Booker judge quits over prize for 'suffocating' Philip Roth
The Man Booker International Prize, which recognises an author's overall contribution to literature, is one of novel-writing's most prestigious prizes.
So when Philip Roth was awarded the coveted accolade yesterday, one would have thought the decision would be accompanied by the usual torrent of gushing tributes to his unassailable genius.
But an undignified spat has since broken out among the £60,000 award's three judges. Yesterday, publisher Carmen Callil made the bizarre step of "withdrawing" from the award's jury in protest at the decision, saying she "didn't rate [Roth] as a writer", despite having participated in the judging process until its final moments.
"He goes on and on and on about the same subject in almost every single book," she said. "It's as though he's sitting on your face and you can't breathe."
The jury's chair, book dealer and author Rick Gekoski, has hit back, branding Callil's public outburst "disrespectful". He told The Independent: "I regret very much what she has done. I think it is disrespectful to Philip Roth, as he is the story, Carmen is not the story." The only member of the jury to remain silent was novelist Justin Cartwright.
The award, whose previous victors include Ismail Kadaré, Chinua Achebe and Alice Munro, was announced in a ceremony in Sydney yesterday. Roth, whose novels include 1969 Portnoy's Complaint, documenting a man's diatribe during an analysis session, and 2000's The Human Stain, the story of a mixed-race man passing himself off as Jewish, said it was a "great honour".
Roth said: "One of the particular pleasures I've had as a writer is to have my work read internationally despite all the heartaches of translation that that entails. I hope the prize will bring me to the attention of readers around the world who are not familiar with my work."
Before the ink on Roth's cheque even had a chance to dry, Callil, who was the only member of the jury not to vote for him, went public with her disapproval. "I made it clear I wouldn't have put him on the long list, so I was amazed when he stayed there," she said. "He was the only one I didn't admire – all the others were fine."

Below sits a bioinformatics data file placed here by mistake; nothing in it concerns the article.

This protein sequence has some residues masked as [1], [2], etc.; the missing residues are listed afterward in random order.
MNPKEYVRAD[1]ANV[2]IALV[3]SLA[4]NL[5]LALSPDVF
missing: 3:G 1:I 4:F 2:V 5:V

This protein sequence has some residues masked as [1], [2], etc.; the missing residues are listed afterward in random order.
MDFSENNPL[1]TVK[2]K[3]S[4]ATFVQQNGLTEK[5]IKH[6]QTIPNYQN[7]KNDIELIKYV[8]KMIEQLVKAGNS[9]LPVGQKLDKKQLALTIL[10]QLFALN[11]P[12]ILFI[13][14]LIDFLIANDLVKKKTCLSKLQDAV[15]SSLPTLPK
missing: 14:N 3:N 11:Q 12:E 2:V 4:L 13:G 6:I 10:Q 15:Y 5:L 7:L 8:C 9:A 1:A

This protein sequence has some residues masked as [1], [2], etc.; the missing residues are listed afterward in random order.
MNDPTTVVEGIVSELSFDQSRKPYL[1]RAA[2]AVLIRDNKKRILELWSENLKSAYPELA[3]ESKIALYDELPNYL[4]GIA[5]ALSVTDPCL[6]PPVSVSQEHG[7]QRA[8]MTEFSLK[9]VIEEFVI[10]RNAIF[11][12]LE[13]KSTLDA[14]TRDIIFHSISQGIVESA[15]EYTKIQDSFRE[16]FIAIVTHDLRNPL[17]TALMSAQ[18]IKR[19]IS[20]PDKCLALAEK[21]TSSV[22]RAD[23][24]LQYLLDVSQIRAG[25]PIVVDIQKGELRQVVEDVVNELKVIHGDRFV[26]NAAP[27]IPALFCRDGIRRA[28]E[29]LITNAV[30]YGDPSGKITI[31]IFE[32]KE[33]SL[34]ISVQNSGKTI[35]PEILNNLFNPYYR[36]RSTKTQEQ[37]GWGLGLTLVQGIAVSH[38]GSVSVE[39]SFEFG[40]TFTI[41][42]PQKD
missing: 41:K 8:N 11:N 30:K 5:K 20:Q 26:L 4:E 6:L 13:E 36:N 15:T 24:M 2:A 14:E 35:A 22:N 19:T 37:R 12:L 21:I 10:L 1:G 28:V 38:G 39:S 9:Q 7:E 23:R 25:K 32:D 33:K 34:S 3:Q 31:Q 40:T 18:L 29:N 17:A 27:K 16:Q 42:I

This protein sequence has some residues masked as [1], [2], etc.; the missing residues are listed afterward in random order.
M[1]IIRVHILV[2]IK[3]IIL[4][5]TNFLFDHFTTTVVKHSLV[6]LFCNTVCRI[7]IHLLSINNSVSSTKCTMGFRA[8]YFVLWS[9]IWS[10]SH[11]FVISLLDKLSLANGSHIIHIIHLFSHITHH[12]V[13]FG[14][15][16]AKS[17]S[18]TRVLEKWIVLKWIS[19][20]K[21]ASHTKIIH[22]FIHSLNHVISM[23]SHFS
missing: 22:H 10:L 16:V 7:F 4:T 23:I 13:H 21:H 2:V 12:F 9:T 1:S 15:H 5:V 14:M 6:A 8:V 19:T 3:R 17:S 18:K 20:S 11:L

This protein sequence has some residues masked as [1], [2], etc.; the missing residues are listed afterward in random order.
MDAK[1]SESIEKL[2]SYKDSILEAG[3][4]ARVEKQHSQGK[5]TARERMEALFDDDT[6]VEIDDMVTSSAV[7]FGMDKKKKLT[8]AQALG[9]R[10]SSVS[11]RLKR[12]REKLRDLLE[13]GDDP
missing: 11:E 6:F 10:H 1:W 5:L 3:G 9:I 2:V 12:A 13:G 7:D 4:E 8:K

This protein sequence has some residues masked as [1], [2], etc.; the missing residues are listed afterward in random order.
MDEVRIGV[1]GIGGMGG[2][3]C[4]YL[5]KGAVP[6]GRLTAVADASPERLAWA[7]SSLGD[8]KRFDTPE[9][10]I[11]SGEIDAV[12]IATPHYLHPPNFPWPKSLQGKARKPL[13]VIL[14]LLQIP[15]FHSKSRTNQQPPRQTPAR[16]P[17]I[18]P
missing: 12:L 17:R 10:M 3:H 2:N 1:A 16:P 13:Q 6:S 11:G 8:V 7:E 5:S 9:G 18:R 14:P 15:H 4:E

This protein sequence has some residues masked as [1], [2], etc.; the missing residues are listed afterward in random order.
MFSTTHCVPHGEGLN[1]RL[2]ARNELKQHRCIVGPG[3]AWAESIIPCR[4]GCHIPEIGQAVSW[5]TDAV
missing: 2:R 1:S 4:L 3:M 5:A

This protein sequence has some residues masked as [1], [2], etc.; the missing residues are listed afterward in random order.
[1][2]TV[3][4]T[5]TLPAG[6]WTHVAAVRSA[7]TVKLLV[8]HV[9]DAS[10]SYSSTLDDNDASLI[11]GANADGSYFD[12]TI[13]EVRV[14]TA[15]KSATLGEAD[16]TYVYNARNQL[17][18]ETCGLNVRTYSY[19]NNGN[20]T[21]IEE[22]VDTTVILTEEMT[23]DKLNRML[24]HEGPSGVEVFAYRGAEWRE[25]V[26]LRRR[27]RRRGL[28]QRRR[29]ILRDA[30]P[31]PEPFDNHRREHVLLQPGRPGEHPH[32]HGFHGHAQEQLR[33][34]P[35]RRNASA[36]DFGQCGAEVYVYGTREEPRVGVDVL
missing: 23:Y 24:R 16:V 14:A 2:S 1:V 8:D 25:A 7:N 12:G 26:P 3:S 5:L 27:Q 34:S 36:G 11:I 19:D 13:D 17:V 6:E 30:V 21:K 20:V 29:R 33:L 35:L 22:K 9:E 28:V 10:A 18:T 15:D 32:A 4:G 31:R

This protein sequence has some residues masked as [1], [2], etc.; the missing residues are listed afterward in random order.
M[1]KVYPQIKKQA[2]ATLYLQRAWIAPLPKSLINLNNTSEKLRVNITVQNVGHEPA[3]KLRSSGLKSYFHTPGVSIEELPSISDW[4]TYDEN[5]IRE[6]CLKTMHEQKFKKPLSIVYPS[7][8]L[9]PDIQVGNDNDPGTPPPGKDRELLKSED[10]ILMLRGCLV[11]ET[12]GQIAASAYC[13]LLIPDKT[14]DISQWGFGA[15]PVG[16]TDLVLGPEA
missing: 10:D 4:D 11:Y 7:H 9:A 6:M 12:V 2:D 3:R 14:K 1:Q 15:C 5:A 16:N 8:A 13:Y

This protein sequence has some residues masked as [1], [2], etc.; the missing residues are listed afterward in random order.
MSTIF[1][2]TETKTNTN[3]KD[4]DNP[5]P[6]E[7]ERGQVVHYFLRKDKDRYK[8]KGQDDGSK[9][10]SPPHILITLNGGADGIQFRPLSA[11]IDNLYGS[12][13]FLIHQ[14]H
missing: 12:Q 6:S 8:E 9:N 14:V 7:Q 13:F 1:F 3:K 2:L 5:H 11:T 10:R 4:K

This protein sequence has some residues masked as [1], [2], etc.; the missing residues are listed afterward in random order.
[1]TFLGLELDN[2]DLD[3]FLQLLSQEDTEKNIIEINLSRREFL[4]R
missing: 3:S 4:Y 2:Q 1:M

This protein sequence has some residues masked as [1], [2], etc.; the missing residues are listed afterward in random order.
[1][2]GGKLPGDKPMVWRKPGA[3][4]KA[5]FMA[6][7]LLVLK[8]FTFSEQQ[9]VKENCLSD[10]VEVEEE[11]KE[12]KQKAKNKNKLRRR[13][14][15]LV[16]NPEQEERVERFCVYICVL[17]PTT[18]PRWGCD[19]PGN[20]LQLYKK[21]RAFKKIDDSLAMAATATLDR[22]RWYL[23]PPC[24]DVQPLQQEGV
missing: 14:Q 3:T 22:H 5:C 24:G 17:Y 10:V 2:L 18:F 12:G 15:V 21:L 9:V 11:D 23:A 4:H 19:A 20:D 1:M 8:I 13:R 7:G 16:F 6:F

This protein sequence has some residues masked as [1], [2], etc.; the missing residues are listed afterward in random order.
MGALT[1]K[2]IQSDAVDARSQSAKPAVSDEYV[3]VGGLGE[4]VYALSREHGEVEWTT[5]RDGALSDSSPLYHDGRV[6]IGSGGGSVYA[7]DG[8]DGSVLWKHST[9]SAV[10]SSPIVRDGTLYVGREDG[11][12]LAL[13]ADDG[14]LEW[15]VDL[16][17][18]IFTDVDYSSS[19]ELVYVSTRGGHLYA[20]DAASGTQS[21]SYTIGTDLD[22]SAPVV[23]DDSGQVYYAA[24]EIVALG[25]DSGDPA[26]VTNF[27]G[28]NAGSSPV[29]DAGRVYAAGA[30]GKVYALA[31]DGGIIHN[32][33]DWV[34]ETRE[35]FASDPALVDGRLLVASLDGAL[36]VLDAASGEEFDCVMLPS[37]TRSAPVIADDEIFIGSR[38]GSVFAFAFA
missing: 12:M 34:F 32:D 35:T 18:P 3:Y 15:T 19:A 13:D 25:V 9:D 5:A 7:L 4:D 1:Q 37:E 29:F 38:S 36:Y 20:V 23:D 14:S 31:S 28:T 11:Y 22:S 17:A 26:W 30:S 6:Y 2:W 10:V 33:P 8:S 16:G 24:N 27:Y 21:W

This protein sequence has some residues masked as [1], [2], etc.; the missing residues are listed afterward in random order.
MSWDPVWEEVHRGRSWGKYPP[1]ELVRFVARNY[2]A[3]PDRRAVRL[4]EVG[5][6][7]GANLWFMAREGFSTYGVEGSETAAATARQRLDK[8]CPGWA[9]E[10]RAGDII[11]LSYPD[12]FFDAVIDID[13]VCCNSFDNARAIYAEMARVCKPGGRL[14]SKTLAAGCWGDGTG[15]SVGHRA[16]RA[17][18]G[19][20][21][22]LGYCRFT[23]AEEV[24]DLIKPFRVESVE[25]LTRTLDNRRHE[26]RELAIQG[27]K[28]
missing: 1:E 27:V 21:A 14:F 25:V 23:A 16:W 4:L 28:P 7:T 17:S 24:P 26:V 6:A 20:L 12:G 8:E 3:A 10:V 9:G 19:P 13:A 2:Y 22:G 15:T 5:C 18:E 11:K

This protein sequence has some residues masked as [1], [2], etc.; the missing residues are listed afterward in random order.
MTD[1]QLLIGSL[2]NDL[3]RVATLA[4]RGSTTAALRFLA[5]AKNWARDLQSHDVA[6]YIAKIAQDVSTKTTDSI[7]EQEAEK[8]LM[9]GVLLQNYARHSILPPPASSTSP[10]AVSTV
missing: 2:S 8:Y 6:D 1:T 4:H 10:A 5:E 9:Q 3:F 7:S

Callil is founder of feminist publishing house Virago, and author of Bad Faith, a history of Vichy France. The shortlist also featured Philip Pullman, Anne Tyler and Marilynne Robinson.
Gekoski confirmed there had been a "long and difficult" meeting to decide upon the winner. "In the end it was decided that two of us wanted Philip to win and one of us didn't," he said. "We decided the majority would prevail. Justin and I felt that he was genuinely a good writer but Carmen didn't. Disagreement is common when deciding upon literary prizes. Going public on it isn't. We regret the process is now out in the open."
John le Carré was shortlisted but withdrew from the running in March. "I am enormously flattered to be named as a finalist of the 2011 Man Booker International Prize," he said in a statement. "However, I do not compete for literary prizes and have therefore asked for my name to be withdrawn."
Roth will pick up his award at a dinner in London on 28 June.
Philip Roth: For and against
"I'll tell you, those three recent books by Philip Roth just knocked me on my ass. To be in his sixties making work that is so strong, so full of revelations about love and emotional pain, that's the way to live your artistic life."
Bruce Springsteen, singer
"He is without doubt the greatest novelist writing in English today. Anyone, anywhere, interested in the construction of a sentence would have to admire and be enthralled."
Linda Grant, author and journalist
"All of his novels demonstrate an extraordinary, lively and witty prose, crammed with ironies and changes of perspective... There is no question, Philip Roth is one of the great writers of our era".
Justin Cartwright, novelist
"In 'Portnoy' the reader could believe that the women are monstrous because Portnoy experiences them as monstrous. In all the books that followed over the next 30 years, the women are monstrous because for Philip Roth women are monstrous."
Vivian Gornick, US essayist
"He presents his cast with touches of local colour ranging from appetising Jewish delicatessen to hilariously mimicked dialogue... [It] serves to make his caricatures consequently more vicious."
Marie Syrkin, Zionist author
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